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Germany, August 30-September 2, 2007
Part 6 - Find your way and stop once you get there
By James Huang in Friedrichshafen, Germany
New Garmin 705 offers all-in-one solution with SRM
Garmin's Edge series of GPS-enabled bicycle computers leaves little behind with a comprehensive feature list that includes various speed and distance functions, GPS guidance, and altitude, as well as heart rate and cadence with the top-of-the-line Edge 305. Still, one notable omission is power.
The new Edge 705 crosses that last line item from the list with a built-in wireless receiver using a new ANT+Sport protocol that is compatible with SRM's newest power meter. This allows users to clear up valuable space on handlebars and devotees of the powerful CyclingPeaks training analysis software will also now be able to download all of their information from a single piece of hardware. The power functionality is fully integrated with the rest of the Edge 705's other functions, and related fields are configurable for text size and location.
That same ANT+Sport wireless protocol is also used for the optional wireless heart rate monitor and cadence sensor, and will allow other Edge 705 owners to wirelessly swap courses, waypoints, and workouts. In addition, courses can be uploaded directly from a desktop or laptop computer, and the new 705 will accept a wider range of course files than the 205/305 series.
As compared to the original 205/305 models (which remain in the lineup for 2008), the new 705 is slightly larger but is now equipped with a bigger 2.2" color display and a new five-way 'joystick' controller mounted on the unit's face. The bigger screen is also a perfect match for the newly enhanced navigation functions which now provide turn-by-turn instructions similar to what you would find in a car-based navigation system.
A new Edge 605 system will offer nearly all of the capabilities of the 705 but uses GPS data to calculate elevation instead of barometric pressure and does not include the ANT+Sport receiver, thus eliminating the SRM compatibility, HRM functionality, and cadence data. The Edge 705 and 605 will retail for US$541.65 and US$430.75, respectively, and both units are expected to hit the market towards the end of the calendar year.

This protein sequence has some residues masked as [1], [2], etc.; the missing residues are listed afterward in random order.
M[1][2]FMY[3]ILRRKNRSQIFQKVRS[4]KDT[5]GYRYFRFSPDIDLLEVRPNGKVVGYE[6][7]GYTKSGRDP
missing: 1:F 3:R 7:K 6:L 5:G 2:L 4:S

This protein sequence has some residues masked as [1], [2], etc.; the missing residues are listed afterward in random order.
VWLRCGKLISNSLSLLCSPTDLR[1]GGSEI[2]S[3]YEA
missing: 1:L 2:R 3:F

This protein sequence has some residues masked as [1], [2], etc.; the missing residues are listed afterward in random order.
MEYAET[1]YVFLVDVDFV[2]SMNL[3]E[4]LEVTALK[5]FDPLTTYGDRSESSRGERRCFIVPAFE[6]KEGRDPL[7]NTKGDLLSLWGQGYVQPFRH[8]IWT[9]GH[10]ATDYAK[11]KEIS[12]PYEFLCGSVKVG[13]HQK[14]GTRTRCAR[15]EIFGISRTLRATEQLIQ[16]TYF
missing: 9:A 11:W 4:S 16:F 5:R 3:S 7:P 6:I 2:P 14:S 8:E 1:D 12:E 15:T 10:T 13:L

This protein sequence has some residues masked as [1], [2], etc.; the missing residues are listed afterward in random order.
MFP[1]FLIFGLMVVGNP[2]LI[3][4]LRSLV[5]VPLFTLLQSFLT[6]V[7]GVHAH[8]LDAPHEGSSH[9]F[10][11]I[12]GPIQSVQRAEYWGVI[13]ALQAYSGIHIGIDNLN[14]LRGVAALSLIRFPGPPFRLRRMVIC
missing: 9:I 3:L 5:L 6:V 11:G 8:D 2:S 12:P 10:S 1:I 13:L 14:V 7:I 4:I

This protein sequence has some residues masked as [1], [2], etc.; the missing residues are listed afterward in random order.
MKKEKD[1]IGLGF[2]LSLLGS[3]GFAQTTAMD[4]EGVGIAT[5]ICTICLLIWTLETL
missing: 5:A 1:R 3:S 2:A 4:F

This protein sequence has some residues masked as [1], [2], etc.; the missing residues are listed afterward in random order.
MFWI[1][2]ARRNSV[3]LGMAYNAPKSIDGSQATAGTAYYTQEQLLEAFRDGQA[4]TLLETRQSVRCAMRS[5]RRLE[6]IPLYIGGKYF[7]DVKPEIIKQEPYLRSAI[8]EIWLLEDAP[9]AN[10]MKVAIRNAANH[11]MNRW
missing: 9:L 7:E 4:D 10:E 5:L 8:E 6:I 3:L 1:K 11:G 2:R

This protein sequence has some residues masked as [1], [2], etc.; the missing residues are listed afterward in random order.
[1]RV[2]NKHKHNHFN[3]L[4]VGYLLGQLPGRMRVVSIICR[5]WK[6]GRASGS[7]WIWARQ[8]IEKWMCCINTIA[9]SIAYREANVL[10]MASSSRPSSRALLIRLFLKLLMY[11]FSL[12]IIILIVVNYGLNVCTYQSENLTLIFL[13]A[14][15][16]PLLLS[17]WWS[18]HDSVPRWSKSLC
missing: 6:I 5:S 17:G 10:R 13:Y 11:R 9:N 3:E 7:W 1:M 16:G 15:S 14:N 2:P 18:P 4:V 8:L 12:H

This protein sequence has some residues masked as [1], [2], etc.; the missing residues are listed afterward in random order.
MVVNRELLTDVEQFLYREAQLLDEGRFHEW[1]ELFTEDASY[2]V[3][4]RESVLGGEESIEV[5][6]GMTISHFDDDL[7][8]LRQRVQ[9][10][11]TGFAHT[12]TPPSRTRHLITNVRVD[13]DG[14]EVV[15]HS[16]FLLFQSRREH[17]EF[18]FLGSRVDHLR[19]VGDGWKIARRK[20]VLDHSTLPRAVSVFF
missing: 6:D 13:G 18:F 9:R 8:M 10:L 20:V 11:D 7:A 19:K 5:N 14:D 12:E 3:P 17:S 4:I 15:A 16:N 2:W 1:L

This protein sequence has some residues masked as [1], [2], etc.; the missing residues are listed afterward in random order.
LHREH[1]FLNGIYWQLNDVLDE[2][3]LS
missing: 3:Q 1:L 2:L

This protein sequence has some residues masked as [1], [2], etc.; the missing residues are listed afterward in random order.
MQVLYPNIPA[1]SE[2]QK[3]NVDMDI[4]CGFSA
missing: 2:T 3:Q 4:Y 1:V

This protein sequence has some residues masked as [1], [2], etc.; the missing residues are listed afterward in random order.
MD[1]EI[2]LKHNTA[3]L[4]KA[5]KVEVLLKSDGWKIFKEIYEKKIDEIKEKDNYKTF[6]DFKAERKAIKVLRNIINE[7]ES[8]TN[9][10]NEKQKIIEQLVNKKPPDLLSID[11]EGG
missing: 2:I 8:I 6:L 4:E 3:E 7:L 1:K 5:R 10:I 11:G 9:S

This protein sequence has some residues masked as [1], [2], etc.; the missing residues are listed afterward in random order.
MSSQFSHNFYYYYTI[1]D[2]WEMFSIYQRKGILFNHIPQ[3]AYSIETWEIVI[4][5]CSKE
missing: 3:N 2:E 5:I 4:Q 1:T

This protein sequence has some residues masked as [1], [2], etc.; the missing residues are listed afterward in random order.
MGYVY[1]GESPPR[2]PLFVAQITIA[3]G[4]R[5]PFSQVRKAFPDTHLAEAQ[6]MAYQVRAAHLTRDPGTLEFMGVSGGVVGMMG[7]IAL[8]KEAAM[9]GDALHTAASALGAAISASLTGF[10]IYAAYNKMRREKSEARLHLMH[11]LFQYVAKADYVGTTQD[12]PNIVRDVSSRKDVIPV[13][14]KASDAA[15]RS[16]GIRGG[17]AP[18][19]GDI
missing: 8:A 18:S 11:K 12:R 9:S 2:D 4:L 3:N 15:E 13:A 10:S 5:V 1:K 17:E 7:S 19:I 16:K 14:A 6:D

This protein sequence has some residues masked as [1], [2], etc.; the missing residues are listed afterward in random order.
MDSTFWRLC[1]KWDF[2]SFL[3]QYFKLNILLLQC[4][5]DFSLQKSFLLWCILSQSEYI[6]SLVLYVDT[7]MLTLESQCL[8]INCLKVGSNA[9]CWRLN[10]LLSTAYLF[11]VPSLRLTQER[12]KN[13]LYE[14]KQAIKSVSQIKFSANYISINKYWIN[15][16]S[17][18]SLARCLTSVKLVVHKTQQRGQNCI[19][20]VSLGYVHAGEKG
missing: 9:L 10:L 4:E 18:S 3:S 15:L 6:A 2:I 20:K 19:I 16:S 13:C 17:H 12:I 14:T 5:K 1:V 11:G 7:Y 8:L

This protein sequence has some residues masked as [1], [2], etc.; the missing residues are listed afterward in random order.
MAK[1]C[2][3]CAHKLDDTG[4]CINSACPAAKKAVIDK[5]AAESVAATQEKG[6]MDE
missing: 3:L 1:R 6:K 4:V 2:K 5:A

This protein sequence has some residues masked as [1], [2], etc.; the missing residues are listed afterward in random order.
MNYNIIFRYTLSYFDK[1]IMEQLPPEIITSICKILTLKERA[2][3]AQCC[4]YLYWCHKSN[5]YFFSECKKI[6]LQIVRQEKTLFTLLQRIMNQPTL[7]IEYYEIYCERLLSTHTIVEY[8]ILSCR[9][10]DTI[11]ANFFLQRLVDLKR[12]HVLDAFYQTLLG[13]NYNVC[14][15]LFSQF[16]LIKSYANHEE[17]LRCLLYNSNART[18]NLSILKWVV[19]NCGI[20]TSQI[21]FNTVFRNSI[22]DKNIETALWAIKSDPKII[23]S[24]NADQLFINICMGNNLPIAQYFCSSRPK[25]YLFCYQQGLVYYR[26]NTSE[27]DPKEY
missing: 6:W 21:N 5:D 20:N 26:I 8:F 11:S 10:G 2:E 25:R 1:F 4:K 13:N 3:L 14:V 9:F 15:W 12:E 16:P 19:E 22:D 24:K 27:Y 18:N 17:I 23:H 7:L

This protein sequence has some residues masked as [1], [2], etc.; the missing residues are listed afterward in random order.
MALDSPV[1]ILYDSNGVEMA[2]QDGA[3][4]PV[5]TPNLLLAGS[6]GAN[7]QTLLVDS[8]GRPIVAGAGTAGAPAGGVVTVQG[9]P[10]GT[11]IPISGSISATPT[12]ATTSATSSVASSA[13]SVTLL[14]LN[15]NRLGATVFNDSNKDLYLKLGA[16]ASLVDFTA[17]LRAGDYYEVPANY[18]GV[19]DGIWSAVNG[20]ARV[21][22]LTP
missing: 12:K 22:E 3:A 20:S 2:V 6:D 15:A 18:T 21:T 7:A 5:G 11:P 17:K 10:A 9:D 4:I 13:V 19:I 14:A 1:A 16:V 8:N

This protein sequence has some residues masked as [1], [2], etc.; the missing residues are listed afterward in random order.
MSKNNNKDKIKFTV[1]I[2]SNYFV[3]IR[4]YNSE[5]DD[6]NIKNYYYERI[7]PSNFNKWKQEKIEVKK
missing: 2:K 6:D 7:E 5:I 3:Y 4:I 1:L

TRP offers lightweight 'cross stoppers
Low-profile cantilever brakes offer a cleaner look and more room for your heels, but for sheer stopping power and mud clearance it's nearly impossible to beat old-school high-profile arms when it comes to cyclocross time.
TRP's new EuroX and EuroX Carbon brakes faithfully mimic the designs of yore but in modern materials. The EuroX Carbon is built with carbon fiber plates and titanium hardware to yield a total weight of just 109g per wheel (with pads), while the CNC-machined aluminum plates and stainless steel hardware of the standard EuroX add just 11g. The new 'Inplace' pad holders are also sized to fit standard Shimano-compatible road cartridges, making it much easier to run proper brake blocks when using carbon rims.
Unfortunately, TRP so faithfully reproduced the classic design that the EuroX also makes do without proper pad height, toe-in, or brake arm centering features. Just as in the old days, correct pad adjustment will depend on your framebuilder's proper brake stud placement and centering will likely require a spring tweak or two. All in the name of light weight, we suppose, but TRP insists that that was what its customers asked for so who are we to argue?
The EuroX will retail for just US$109.99 for a complete bike's worth, and the high-zoot EuroX Carbon will command US$249.99. If that weren't a good enough deal already, both will also include carbon-specific inserts at no extra charge.
Jagwire makes it easier to go carbon